In accordance with a further aspect of this invention, wax (natural or synthetic) may be used to reduce the internal stresses induced during hot pressing, to improve resin penetration into wood and lathe checks and to improve the water repellency of the LVL. A wax emulsion can be pre-mixed with a liquid resin and the mixed resin and wax can be applied to the veneer surfaces. During hot pressing, the wax penetrates into the wood acting as a bulking agent and promotes resin flow. Wax flows easily and reduces internal stresses during LVL consolidation. The wax selected must have a melting point well below the curing temperature of the adhesive and remain in the LVL after hot pressing.
In accordance with a specific embodiment of the invention, the veneer is treated with a softening and bulking agent such as polyethylene glycol-1000 which is a synthetic wax. This will reduce the development of internal stresses from hot pressing and improve the dimensional stability of LVL. The polyethylene glycol-1000 can be pre-mixed with adhesive or applied separately onto the veneer.
A further specific object of the present invention is to provide multi-ply LVL multi species panel. Uses for such panels are truck box beds, rail car floors and the like.
BRIEF DESCRIPTION OF THE DRAWINGS
The invention is illustrated by way of example in the accompanying drawings wherein:
FIG. 1 is an oblique view of a piece of laminated veneer lumber provided in accordance with the present invention;
FIG. 2 is a side view portion of enlarged size compared to FIG. 1 of a 15-ply veneer lay-up representation as used in producing laminated veneer lumber from different wood species in accordance with the present invention;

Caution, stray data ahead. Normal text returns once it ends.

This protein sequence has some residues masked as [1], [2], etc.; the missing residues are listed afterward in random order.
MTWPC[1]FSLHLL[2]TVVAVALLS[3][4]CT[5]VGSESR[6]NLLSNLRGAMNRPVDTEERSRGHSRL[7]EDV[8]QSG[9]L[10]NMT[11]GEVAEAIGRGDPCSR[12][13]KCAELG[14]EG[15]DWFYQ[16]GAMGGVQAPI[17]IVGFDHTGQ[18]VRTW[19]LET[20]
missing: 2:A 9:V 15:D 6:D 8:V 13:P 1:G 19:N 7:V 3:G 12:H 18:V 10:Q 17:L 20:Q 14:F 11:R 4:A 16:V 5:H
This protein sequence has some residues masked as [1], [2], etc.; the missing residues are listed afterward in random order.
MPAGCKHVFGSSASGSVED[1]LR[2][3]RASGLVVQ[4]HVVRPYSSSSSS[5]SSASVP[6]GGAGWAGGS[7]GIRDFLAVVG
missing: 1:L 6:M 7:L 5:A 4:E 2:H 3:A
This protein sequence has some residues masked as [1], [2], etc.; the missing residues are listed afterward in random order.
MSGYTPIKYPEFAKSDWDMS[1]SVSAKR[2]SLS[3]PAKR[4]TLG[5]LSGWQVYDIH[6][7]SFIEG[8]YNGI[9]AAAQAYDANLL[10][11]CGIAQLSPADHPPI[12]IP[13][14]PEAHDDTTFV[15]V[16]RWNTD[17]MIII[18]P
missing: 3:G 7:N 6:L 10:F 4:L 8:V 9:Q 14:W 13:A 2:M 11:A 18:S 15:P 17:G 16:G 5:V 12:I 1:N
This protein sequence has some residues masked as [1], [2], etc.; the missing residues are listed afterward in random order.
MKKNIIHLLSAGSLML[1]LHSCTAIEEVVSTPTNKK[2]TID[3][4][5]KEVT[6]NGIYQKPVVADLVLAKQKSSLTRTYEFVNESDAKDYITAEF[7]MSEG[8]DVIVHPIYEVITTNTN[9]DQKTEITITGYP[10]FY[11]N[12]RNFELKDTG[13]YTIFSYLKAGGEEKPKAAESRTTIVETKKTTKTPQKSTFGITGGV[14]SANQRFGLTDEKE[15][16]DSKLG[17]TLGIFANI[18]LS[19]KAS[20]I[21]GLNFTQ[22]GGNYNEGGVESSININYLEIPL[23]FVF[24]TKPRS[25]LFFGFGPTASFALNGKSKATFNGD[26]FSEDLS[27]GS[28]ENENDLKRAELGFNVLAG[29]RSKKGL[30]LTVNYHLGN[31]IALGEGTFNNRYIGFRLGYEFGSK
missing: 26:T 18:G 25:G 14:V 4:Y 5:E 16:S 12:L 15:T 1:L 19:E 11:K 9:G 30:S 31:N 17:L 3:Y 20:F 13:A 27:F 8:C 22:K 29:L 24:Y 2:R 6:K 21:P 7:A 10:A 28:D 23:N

FIG. 3 is similar to FIG. 2 but where the veneer lay-up is 14-ply; and
FIG. 4 is similar to FIG. 2 but where the veneer lay-up is 13-ply.
DETAILED DESCRIPTION OF PREFERRED EMBODIMENTS
Illustrated in FIG. 1 is a piece of laminated veneer lumber cut from a panel of multi layers having a lay-up according to or similar to FIGS. 2, 3 or 4. The multi layer panel is formed by hot pressing in a conventional manner. After a panel has been formed (say one and a half inches thick) it is saw cut to provide pieces of LVL of sizes say 2"×4", 2"×6", 2"×8" and like as desired one such piece being shown in FIG. 1. Actually, most any size pieces can be made since known presses are used providing panels of up to four feet wide and in lengths that are convenient to handle which is normally 60 feet but they can be longer.
With reference to FIGS. 2 through 4, different wood species are arbitrarily designated by letters A, B, C and D. Each of the different wood species represents a resinated veneer ply, with the Letter L representing the loose face (with lathe checks) of a veneer and Letter T representing the tight face (without lathe checks) of a veneer.
Referring to FIG. 3 there is illustrated, in side view, veneer layers designated 1 to 14 where layers 1 and 2 are a pair of veneers each of wood species A, layers 3 and 4 a pair of veneers of wood species B, layers 5 and 6 a pair of veneers of wood species C and layers 7 and 8 is a pair of veneers of wood species D. The abutting faces of the veneers of layers 7 and 8 is the center line of the panel lay-up. Layers 9 and 10 are identical to layers 5 and 6 but on the opposite side of this center line. Similarly, layers 11 and 12 are identical with layers 3 and 4 and layers 13 and 14 are identical with layers 1 and 2 but on the opposite side of the center line. Within the boundry of each layer are the letters L and T indicating respectively the loose and tight face for the veneers.
FIGS. 3 and 4 are the same as FIG. 3 except there are the 15 layers in FIG. 2 and 13 layers in FIG. 4.
In the 15 layer lay-up in FIG. 2, layer 8 is the center layer and is of the same wood species as the layers 7 and 9 in face-to-face abutting relation therewith. The abutting faces of layers 8 and 9 are respective tight to loose faces which is the only instance of bonding them together. There is, however, minimum consequences from this because of being at the core of the lay-up and because all three layers 7, 8 and 9 are of the same species.